Affectionately known as “Oise-san,” the Ise Jingu Shrine is located in Ise City in Mie Prefecture. Officially, it is simply named “Jingu” (shrine) without the place name. Jingu collectively refers to a group of 125 shrines, including two main shrines, the Kotaijingu (Naiku)—the Imperial Grand Shrine (Inner Shrine)—which enshrines Amaterasu Omikami, the ancestral god of the Imperial Household and the universal god of the Japanese people, and the Toyo’ukedaijingu (Geku)—the Toyouke Grand Shrine (Outer Shrine)—which enshrines Toyo’uke-no-Omikami, the guardian deity of all industrial endeavors, including clothing, food, and housing, 14 associated shrines, 43 auxiliary shrines, 24 subordinate shrines, and 42 other minor shrines. The traditional pilgrimage route to Ise Jingu Shrine sees travelers go from the Outer Shrine to the Inner Shrine. This is the largest shrine in Japan that visitors seek, filled with a sense of gratitude.
The shrine holds about 1,500 events year-round. One of these events is the Higoto-asa-yu-omike-sai, a ceremony held in the morning and the evening to offer food, and give prayer and thanks to the enshrined deity. This ceremony has continued every day for around 1,500 years. The largest festival held at Jingu is the Shikinen Sengu (transfer of a deity to a new shrine building), which is held once every 20 years. This Shinto ritual involves both the Inner and Outer Shrines, and 14 associated shrines with deep connections to the two main shrines being rebuilt anew on an adjacent plot of land. This special ceremony is held to move the shrine deity from the old to the newly constructed building. The vibrant shrine buildings have kept the same appearance for some 1,300 years.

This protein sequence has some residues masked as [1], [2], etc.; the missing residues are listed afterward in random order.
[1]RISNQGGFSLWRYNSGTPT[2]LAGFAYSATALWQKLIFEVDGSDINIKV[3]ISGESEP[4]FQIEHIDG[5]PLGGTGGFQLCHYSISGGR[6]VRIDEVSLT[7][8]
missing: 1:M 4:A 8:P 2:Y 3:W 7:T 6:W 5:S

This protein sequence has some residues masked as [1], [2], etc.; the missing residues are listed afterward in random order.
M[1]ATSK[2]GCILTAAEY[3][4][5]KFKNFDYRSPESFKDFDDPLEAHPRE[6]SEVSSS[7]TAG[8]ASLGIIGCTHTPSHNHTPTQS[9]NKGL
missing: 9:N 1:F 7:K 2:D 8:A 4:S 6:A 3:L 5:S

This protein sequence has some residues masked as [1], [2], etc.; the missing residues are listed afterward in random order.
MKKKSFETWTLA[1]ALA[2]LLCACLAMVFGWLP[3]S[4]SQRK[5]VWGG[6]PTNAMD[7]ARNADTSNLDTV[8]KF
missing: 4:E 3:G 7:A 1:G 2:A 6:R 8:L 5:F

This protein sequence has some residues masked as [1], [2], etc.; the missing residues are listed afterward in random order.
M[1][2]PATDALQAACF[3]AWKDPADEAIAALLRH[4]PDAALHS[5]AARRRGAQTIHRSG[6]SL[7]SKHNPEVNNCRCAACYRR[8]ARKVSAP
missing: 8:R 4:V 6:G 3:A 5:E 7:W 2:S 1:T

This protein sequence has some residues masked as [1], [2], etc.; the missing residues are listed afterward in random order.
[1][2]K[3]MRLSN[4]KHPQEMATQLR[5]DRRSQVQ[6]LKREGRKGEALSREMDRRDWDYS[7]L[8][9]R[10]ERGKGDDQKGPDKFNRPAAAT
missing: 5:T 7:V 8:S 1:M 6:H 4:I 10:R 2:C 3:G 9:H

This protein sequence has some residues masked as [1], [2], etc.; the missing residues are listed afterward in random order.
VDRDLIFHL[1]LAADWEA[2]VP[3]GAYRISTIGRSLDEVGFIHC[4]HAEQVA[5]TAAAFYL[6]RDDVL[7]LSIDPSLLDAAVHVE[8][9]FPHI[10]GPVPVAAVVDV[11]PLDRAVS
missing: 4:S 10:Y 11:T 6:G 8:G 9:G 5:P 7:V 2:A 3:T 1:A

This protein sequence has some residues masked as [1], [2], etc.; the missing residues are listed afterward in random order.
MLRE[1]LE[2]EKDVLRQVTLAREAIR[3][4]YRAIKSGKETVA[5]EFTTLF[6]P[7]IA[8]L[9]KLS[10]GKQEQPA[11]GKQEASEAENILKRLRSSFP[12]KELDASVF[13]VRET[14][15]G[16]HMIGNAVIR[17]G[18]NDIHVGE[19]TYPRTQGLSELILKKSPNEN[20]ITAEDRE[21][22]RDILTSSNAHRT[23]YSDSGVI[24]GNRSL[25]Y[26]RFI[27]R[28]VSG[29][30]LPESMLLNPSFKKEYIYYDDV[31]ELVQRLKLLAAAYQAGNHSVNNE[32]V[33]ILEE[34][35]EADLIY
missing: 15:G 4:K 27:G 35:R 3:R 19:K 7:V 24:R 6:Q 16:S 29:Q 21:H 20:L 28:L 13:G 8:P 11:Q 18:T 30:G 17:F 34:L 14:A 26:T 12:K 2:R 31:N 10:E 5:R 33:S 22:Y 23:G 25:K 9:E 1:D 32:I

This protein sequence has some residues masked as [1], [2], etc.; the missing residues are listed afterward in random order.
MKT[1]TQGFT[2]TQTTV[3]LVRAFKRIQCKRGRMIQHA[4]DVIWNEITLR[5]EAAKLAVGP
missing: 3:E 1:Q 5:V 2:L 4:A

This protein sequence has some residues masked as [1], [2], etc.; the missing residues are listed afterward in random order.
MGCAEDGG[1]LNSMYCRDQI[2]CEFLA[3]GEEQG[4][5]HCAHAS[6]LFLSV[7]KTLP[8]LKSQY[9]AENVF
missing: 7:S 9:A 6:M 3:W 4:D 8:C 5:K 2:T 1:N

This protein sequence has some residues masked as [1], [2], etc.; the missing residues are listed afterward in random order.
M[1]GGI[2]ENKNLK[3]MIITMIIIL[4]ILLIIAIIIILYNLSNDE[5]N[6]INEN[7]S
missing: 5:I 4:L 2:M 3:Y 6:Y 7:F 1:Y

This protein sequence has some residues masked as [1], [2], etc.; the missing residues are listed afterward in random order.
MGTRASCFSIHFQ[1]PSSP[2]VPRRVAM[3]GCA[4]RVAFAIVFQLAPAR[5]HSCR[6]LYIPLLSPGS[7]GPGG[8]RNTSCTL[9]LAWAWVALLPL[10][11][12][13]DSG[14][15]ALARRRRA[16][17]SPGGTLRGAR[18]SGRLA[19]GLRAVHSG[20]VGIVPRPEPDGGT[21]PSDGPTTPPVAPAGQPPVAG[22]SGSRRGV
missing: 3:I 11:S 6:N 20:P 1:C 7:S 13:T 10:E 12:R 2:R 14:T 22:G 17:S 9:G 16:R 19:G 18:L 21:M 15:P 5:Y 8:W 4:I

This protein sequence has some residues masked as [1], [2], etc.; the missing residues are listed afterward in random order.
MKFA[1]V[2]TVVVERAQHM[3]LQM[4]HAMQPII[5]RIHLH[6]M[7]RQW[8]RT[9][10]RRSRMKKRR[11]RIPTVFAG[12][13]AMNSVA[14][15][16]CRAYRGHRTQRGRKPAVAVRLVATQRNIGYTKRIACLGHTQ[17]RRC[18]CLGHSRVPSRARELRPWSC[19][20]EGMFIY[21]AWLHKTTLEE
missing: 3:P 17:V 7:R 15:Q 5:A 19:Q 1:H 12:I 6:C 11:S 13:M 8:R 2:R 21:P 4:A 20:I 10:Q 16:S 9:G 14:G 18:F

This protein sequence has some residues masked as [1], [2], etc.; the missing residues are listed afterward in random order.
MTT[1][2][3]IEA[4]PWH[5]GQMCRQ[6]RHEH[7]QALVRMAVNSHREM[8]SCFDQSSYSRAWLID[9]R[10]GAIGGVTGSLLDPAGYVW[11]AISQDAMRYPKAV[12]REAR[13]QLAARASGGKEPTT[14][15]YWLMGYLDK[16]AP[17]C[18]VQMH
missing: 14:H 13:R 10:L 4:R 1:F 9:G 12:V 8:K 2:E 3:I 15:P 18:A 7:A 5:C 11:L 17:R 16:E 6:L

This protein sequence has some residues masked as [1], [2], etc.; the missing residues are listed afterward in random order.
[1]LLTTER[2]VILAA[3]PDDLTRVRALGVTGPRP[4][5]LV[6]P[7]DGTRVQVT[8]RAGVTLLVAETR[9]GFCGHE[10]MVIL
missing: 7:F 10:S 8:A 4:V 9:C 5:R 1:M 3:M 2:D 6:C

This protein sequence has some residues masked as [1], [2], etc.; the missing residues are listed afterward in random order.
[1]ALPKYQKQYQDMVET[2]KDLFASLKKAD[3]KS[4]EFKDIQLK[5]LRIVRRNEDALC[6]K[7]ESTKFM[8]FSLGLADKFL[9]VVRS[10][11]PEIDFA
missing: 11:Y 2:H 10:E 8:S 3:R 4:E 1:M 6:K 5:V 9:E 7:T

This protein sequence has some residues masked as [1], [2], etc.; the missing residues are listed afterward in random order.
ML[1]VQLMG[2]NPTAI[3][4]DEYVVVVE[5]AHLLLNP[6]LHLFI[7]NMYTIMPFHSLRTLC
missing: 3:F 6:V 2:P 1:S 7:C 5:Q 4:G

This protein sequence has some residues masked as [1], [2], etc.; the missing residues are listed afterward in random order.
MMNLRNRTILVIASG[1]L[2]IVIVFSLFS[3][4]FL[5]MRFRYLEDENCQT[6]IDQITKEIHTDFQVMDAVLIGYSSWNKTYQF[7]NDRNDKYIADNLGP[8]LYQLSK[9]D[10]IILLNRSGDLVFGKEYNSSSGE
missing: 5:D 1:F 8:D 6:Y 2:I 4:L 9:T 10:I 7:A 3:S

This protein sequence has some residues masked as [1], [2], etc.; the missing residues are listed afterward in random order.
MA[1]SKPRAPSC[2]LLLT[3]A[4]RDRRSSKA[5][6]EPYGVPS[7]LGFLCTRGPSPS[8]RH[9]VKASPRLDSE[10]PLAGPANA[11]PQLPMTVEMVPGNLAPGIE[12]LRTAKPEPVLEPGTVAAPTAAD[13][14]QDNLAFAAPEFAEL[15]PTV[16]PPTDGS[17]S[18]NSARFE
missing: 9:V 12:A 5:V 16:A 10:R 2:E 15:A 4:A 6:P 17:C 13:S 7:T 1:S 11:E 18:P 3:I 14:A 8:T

After paying a visit to the Inner Shrine, why not take a stroll down Oharaimachi, the town on the approach to the shrine. Here you can find the popular Okage Yokocho street that resembles the look of a temple town from the Edo to late Meiji Period. Lined with stores offering a chance at a unique Ise-Shima eating tour and shopping experience, every day this street packed with throngs of people as though a festival was taking place.